Somehow this advertisement from the 1960’s just came back to me.
Ok, you heard it girls. Fun and surprises await.
What brought this to mind is that most of the young men I have encountered in at least the last 20 years look like the loser card, the “dud” who shows up looking like hell.
So I looked this up and was astonished how young these girls look. That’s right, girls, not young women. Children.
I think it was OK to express what a neatly groomed boy might look like. It says something about him; whether he cared about how he looked. This might reflect upon how he cared about the people in his life.
Like his mystery date.
3 thoughts on “Mystery Date”
Well, you certainly set the Way Back Machine for a time long, long ago! I remember that game, and yes, it targeted young girls. Never too soon to push them along the path to marriage, babies, and domestic tranquility! Followed quickly what the game never hinted at, but you and I know was the reality for at least 50% of couples: discord and divorce.
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Yeah I saw that high structured for girls element too. Meanwhile I am trying to tell young men something. Like you look, and often act, like hell. Who wants you?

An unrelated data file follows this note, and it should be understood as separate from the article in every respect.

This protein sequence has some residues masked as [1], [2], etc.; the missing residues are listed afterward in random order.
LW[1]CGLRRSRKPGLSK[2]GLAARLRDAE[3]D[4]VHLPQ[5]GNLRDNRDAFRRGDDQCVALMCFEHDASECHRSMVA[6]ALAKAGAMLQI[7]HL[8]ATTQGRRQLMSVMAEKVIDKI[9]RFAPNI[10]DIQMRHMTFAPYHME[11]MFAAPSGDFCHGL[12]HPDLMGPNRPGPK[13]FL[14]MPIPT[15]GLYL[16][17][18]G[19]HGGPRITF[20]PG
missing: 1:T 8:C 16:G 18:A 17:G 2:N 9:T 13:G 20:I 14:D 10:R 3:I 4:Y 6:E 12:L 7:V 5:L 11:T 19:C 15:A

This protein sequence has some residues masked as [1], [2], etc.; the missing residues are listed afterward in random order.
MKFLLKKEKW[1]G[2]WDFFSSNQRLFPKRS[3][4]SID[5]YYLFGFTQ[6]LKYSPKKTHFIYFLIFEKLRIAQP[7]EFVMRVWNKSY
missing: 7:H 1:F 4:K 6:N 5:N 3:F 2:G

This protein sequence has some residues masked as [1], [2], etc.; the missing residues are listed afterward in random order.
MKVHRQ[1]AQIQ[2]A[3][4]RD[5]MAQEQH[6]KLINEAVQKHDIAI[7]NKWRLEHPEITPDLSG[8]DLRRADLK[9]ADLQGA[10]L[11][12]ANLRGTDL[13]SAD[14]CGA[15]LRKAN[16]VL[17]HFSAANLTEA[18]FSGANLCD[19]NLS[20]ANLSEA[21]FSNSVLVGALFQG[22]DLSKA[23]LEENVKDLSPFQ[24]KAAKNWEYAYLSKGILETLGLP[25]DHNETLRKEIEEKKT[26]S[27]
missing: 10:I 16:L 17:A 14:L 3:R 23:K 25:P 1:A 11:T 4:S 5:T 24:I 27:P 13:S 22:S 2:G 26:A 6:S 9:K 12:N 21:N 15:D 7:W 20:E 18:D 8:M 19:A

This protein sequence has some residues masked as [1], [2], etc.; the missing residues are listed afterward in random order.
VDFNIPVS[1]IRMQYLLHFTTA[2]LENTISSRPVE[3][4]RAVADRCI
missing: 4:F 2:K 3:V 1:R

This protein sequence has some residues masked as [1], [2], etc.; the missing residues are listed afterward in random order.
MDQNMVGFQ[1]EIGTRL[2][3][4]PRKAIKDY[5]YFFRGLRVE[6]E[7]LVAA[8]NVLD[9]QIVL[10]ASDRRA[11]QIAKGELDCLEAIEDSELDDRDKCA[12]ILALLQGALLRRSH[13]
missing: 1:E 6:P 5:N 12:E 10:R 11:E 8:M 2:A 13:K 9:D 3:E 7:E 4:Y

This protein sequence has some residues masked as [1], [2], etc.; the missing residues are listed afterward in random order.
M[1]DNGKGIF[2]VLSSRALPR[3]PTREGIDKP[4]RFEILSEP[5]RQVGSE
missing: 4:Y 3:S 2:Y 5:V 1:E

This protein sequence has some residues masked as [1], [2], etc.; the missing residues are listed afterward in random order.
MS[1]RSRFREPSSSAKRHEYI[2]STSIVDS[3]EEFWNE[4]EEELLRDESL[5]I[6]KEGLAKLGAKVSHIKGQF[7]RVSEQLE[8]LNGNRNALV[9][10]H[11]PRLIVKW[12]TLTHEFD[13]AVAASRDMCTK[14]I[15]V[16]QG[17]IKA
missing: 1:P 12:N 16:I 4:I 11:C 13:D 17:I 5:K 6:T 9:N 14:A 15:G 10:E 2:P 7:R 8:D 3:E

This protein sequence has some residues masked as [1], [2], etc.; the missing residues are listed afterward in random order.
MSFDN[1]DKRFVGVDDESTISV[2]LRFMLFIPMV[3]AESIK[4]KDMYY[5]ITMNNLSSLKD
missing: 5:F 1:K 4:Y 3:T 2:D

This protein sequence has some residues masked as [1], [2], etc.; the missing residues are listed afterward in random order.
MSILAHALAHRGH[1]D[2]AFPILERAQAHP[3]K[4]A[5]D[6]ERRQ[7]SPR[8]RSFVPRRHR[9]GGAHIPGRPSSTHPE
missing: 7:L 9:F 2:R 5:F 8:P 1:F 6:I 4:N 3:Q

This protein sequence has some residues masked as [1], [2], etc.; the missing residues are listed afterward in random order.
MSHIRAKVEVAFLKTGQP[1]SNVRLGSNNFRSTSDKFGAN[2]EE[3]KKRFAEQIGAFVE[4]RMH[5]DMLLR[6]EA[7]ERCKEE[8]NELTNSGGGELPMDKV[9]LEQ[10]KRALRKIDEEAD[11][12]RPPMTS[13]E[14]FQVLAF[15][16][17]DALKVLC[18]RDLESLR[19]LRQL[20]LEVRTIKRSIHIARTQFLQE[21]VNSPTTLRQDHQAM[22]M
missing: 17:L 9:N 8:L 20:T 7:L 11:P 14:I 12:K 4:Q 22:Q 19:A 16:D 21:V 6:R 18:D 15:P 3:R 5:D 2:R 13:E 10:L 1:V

I remember that commercial from circa 1964. I never played the game as it was exclusively for girls, but I remember the Milton Bradley depictions of a “dud” of a date, and they looked a lot like what most young men aspired to look like by the end of the 60s — long hair, unshaven, old patchwork clothing. The anti-establishment youth culture made the Mystery Date game seem very dated within five years period. As was the game’s depiction of the dream date (I.e. corsage, dinner at the country club and a dance at the senior prom) replaced five years later with a dream date consisting of dropping acid at The Doors concert.